Amnesty International and Human Rights Watch on Tuesday accused Saudi Arabia of subjecting several advocates, including some female human rights defenders detained since May, to torture and sexual harassment.
More than a dozen women’s rights advocates have been arrested since May, most of whom had campaigned for the right to drive and an end to the kingdom’s male guardianship system, although some have since been freed.
A group of UN experts last month called for the immediate release of six female human rights defenders it said were still being held incommunicado in the kingdom.
The May arrests followed an earlier crackdown on clerics, intellectuals and advocates in September last year in an apparent bid to silence potential opponents of Saudi Arabia’s de facto ruler, Crown Prince Mohammed bin Salman.
The torture allegations come with Saudi Arabia facing an international outcry over the killing last month of Saudi Arabian journalist Jamal Khashoggi in the Saudi Arabian consulate in Istanbul.
In a statement, London-based Amnesty said that according to testimony from three individuals it had gathered, some of the detained advocates “were repeatedly tortured by electrocution and flogging” that left some “unable to walk or stand properly.”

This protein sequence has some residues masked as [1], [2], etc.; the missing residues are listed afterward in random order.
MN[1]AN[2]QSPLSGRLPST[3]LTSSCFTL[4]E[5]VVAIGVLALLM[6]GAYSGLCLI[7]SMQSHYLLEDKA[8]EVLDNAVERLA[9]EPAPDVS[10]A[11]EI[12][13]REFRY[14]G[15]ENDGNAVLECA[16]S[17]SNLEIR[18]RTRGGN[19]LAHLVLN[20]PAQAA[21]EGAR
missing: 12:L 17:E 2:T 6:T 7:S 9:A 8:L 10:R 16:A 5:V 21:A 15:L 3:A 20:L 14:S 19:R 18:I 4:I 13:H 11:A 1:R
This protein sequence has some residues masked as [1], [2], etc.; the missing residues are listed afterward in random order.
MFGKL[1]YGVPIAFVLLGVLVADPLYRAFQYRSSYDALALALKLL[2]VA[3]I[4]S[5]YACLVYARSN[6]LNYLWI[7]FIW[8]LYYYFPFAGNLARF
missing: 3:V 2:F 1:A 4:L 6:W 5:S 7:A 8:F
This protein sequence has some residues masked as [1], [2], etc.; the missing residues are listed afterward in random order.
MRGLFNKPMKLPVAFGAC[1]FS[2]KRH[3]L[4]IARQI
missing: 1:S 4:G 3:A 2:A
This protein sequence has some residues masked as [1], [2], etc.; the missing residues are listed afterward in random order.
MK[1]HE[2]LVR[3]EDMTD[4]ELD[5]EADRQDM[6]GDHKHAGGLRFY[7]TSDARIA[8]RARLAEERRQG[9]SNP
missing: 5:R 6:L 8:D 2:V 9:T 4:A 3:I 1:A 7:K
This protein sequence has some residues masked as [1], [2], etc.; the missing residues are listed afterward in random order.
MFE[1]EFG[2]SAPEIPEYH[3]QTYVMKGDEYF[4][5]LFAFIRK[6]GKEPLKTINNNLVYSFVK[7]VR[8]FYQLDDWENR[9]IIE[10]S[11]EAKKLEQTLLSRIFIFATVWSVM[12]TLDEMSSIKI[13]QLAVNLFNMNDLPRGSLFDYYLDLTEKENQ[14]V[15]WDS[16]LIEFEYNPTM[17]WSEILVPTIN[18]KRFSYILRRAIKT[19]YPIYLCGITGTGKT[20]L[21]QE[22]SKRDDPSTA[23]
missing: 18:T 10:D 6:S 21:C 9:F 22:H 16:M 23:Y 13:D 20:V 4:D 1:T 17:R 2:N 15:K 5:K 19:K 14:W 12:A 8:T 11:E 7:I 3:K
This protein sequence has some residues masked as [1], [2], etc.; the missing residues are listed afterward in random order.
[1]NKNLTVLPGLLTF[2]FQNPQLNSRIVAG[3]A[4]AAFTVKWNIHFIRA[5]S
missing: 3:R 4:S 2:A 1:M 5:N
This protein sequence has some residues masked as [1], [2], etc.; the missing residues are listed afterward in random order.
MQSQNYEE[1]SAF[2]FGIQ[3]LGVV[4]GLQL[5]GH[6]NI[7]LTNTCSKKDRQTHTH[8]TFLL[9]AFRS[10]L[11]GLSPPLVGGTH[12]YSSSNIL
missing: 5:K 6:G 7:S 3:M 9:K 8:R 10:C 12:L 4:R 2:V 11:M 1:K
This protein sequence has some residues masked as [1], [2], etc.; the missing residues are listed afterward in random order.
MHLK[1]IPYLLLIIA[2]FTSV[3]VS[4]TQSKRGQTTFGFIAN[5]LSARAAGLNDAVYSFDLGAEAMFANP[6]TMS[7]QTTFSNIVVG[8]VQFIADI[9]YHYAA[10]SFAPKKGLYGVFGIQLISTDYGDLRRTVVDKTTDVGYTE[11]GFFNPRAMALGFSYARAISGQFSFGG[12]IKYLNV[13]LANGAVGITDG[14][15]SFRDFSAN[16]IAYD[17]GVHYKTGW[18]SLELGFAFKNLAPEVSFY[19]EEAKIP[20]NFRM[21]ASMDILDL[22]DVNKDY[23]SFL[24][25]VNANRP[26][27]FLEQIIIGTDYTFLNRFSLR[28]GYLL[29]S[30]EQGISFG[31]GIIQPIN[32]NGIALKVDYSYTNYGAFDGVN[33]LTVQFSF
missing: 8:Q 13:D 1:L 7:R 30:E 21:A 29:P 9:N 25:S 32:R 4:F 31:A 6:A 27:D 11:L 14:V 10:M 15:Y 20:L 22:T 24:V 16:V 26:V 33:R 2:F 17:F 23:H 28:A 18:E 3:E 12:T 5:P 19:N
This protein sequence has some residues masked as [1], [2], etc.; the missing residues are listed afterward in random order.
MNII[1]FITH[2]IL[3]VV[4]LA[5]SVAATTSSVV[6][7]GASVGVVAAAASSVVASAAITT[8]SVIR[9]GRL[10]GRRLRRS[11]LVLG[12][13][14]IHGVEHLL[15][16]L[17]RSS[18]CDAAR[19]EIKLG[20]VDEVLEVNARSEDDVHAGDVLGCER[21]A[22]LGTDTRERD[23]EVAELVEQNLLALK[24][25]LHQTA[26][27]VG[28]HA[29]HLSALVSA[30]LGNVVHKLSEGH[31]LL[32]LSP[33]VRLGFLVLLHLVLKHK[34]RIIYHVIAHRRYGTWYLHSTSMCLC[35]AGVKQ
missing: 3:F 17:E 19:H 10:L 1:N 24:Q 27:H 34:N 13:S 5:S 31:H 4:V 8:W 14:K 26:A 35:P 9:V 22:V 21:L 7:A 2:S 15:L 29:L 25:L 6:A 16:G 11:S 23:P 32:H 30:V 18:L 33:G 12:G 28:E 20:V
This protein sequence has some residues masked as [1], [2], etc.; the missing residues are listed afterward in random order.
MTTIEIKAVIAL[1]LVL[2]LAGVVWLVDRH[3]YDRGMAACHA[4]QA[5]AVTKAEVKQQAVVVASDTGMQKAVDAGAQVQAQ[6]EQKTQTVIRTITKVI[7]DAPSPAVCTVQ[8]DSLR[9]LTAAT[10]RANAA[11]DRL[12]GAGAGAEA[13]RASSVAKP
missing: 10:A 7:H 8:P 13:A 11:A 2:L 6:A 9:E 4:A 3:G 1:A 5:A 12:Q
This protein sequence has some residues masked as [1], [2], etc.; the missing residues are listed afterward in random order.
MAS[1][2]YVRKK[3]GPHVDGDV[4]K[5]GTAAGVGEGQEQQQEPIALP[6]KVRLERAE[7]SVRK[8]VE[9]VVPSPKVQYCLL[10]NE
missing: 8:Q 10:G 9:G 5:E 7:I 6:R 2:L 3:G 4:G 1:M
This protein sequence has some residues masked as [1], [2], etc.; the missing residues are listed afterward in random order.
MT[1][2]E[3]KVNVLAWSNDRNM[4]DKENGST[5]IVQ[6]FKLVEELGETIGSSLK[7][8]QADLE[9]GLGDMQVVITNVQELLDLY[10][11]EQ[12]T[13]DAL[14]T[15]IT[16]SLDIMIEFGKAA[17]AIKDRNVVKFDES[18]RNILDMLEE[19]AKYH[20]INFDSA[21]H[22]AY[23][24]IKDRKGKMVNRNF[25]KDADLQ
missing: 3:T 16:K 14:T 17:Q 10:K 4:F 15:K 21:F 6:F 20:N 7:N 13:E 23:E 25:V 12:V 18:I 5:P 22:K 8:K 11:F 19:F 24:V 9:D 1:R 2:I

In a similar statement, Human Rights Watch quoted “informed sources” as saying that Saudi Arabian interrogators tortured at least three female Saudi Arabian advocates. Both Amnesty and Human Rights Watch said the detainees were subjected to sexual harassment.
“Only a few weeks after the ruthless killing of Jamal Khashoggi, these shocking reports of torture, sexual harassment and other forms of ill-treatment, if verified, expose further outrageous human rights violations by the Saudi Arabian authorities,” Amnesty International Middle East research director Lynn Maalouf said in the statement.
The allegations could not be verified and the rights groups did not clarify the identity of the individuals who provided testimony. Human Rights Watch said the sources were concerned that they and the advocates would suffer reprisals if identified publicly.
A Saudi Arabian government communications office did not immediately respond to a request for comment. Riyadh has in the past denied using torture and said that arrests were made on the basis of suspicious contacts with foreign entities and offering financial support to “enemies overseas.”
In June, the Saudi Arabian government ended a decades-old ban on women driving cars as part of an effort to diversify the economy away from oil and open up residents’ cloistered lifestyles.
However, while many hailed the end of the ban on women driving as proof of a new progressive trend, it has been accompanied by a crackdown on dissent.
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